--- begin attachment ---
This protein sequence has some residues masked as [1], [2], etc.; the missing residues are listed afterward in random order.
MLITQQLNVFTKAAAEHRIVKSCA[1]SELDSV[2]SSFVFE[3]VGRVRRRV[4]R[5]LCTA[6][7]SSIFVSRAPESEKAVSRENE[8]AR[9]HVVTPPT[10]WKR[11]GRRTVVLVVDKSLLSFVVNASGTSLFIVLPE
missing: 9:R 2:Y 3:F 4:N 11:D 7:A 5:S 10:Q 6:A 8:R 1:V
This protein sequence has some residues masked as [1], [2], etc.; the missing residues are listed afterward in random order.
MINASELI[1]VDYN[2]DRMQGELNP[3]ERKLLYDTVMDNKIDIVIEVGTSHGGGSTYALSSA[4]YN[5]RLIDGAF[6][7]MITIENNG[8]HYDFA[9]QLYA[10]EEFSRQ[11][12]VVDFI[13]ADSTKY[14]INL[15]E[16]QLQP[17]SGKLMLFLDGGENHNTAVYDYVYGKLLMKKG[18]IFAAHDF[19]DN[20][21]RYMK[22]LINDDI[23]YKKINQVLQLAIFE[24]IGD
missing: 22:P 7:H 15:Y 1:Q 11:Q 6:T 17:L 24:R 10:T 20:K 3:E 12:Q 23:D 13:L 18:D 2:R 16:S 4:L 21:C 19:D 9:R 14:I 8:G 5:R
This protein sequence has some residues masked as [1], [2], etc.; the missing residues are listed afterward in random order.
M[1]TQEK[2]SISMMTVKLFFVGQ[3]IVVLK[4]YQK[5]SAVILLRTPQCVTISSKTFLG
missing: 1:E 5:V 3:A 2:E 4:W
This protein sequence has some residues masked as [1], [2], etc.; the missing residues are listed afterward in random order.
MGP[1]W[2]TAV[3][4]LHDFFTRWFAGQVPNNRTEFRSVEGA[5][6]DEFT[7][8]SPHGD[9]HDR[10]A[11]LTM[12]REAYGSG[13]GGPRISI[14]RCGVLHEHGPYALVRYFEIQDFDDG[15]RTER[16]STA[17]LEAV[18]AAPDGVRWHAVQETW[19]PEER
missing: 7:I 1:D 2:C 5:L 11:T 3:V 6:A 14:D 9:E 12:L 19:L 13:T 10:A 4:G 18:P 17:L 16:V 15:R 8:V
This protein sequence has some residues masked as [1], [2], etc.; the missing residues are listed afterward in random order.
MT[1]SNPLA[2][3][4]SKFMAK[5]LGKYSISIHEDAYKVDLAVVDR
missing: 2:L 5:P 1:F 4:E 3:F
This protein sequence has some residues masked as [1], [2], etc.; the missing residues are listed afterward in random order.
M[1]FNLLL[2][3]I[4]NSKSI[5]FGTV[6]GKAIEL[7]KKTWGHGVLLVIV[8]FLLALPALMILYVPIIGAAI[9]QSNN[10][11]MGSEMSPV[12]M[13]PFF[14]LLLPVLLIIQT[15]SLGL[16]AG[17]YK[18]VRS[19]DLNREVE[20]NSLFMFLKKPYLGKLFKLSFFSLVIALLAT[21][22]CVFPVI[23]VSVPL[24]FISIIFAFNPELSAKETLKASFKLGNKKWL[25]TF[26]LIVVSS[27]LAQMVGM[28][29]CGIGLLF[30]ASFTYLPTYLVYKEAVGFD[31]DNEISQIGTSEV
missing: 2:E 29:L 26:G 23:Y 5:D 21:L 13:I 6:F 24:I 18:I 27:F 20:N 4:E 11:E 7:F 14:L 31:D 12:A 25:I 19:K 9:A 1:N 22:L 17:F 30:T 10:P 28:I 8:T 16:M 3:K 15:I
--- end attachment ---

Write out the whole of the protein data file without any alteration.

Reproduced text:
This protein sequence has some residues masked as [1], [2], etc.; the missing residues are listed afterward in random order.
MLITQQLNVFTKAAAEHRIVKSCA[1]SELDSV[2]SSFVFE[3]VGRVRRRV[4]R[5]LCTA[6][7]SSIFVSRAPESEKAVSRENE[8]AR[9]HVVTPPT[10]WKR[11]GRRTVVLVVDKSLLSFVVNASGTSLFIVLPE
missing: 9:R 2:Y 3:F 4:N 11:D 7:A 5:S 10:Q 6:A 8:R 1:V
This protein sequence has some residues masked as [1], [2], etc.; the missing residues are listed afterward in random order.
MINASELI[1]VDYN[2]DRMQGELNP[3]ERKLLYDTVMDNKIDIVIEVGTSHGGGSTYALSSA[4]YN[5]RLIDGAF[6][7]MITIENNG[8]HYDFA[9]QLYA[10]EEFSRQ[11][12]VVDFI[13]ADSTKY[14]INL[15]E[16]QLQP[17]SGKLMLFLDGGENHNTAVYDYVYGKLLMKKG[18]IFAAHDF[19]DN[20][21]RYMK[22]LINDDI[23]YKKINQVLQLAIFE[24]IGD
missing: 22:P 7:H 15:Y 1:Q 11:Q 6:T 17:L 24:R 10:T 20:K 3:E 12:Q 23:D 13:L 18:D 2:R 16:S 4:L 21:C 19:D 9:R 14:I 8:G 5:R
This protein sequence has some residues masked as [1], [2], etc.; the missing residues are listed afterward in random order.
M[1]TQEK[2]SISMMTVKLFFVGQ[3]IVVLK[4]YQK[5]SAVILLRTPQCVTISSKTFLG
missing: 1:E 5:V 3:A 2:E 4:W
This protein sequence has some residues masked as [1], [2], etc.; the missing residues are listed afterward in random order.
MGP[1]W[2]TAV[3][4]LHDFFTRWFAGQVPNNRTEFRSVEGA[5][6]DEFT[7][8]SPHGD[9]HDR[10]A[11]LTM[12]REAYGSG[13]GGPRISI[14]RCGVLHEHGPYALVRYFEIQDFDDG[15]RTER[16]STA[17]LEAV[18]AAPDGVRWHAVQETW[19]PEER
missing: 7:I 1:D 2:C 5:L 11:T 3:V 6:A 14:D 9:E 12:L 19:L 13:T 10:A 4:G 18:P 17:L 16:V 15:R 8:V
This protein sequence has some residues masked as [1], [2], etc.; the missing residues are listed afterward in random order.
MT[1]SNPLA[2][3][4]SKFMAK[5]LGKYSISIHEDAYKVDLAVVDR
missing: 2:L 5:P 1:F 4:E 3:F
This protein sequence has some residues masked as [1], [2], etc.; the missing residues are listed afterward in random order.
M[1]FNLLL[2][3]I[4]NSKSI[5]FGTV[6]GKAIEL[7]KKTWGHGVLLVIV[8]FLLALPALMILYVPIIGAAI[9]QSNN[10][11]MGSEMSPV[12]M[13]PFF[14]LLLPVLLIIQT[15]SLGL[16]AG[17]YK[18]VRS[19]DLNREVE[20]NSLFMFLKKPYLGKLFKLSFFSLVIALLAT[21][22]CVFPVI[23]VSVPL[24]FISIIFAFNPELSAKETLKASFKLGNKKWL[25]TF[26]LIVVSS[27]LAQMVGM[28][29]CGIGLLF[30]ASFTYLPTYLVYKEAVGFD[31]DNEISQIGTSEV
missing: 2:E 29:L 26:G 23:Y 5:D 21:L 13:I 6:F 24:I 18:I 27:F 20:N 4:E 11:E 7:F 14:L 31:D 12:A 25:I 19:K 9:A 1:N 22:L 17:F 30:T 10:P 28:I 8:T 16:M 3:K 15:I